Rauner's approach to standoff questioned by GOP predecessor

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CHICAGO (AP) — Illinois' Republican governor, Bruce Rauner, is getting some sharp advice from a GOP predecessor who questions his focus on non-budget reforms and says state government is in the worst shape he's seen in nearly five decades because of partisan gridlock.

Former Gov. Jim Edgar, who ran the state from 1991 to 1999, is pressing Rauner and Democratic leaders to negotiate a spending plan and warned of consequences to higher education, the business climate and social programs. Edgar says Rauner has to be the one to lead the state out of the impasse and not hold the plan "hostage" to other pro-business reforms he wants.

Edgar, an adviser on Rauner's transition team, made the comments last week at a lecture in Chicago and then expanded on them in an interview with The (Springfield) State Journal Register.

Rauner spokeswoman Catherine Kelly said Edgar is entitled to his opinions but "structural and fiscal challenges facing the state have been decades in the making and require major reforms to fix."

Here are excerpts from Edgar's lecture and interview:

On the budget:

"We've come to the time where we got to get a budget and we can't hold the budget hostage for other issues," Edgar told University of Illinois at Chicago students. "The governor talks about economic turnaround. I think some of his proposals are good. But I think we have to set priorities and the priority, I believe, is the budget."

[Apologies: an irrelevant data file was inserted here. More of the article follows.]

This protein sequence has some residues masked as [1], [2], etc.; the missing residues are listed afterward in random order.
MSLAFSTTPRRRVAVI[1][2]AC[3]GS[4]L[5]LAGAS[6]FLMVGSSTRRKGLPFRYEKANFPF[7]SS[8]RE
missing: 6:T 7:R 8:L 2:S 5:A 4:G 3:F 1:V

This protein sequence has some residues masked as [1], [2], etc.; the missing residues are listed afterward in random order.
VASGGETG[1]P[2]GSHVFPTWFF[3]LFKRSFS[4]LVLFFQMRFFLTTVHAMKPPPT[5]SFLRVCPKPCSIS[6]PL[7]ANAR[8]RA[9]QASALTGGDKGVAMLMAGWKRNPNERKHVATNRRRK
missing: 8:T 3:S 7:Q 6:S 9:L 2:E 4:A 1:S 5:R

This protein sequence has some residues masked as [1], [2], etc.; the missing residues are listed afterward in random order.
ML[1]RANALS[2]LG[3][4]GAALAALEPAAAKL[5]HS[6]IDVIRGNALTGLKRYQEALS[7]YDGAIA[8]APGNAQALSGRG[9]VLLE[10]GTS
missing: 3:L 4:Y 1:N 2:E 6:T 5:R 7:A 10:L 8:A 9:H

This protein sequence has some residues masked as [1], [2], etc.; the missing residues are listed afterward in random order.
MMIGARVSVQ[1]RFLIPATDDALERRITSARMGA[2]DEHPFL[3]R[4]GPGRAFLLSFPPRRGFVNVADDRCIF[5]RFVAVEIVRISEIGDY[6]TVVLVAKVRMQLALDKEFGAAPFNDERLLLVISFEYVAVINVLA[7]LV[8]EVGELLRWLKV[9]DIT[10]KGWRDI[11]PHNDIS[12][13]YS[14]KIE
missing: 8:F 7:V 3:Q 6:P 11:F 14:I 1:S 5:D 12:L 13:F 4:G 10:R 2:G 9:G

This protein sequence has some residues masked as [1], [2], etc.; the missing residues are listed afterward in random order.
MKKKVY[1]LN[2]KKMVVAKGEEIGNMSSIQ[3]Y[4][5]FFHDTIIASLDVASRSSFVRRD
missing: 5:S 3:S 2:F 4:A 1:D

On state government:

"An unstable state government — and that's what we have right now, very unstable — is a detriment to economic growth," he told the newspaper. "I mean, folks aren't going to come to this state and make an investment if they think state government's dysfunctional."

On leadership:

"He does not come from government," Edgar told the newspaper. "He doesn't even really come from mainstream business. He comes from (being an) entrepreneur where you buy a business, you tear it apart and you sell it. ... I don't think you're going to tear apart the state and sell it. He might want to, but you can't do that."

On supporting Rauner in the future

"I guess the question is, 'Would I support him next time?'" Edgar told the newspaper. "And I would say, 'I hope so,' but we won't know until we get to that point in history."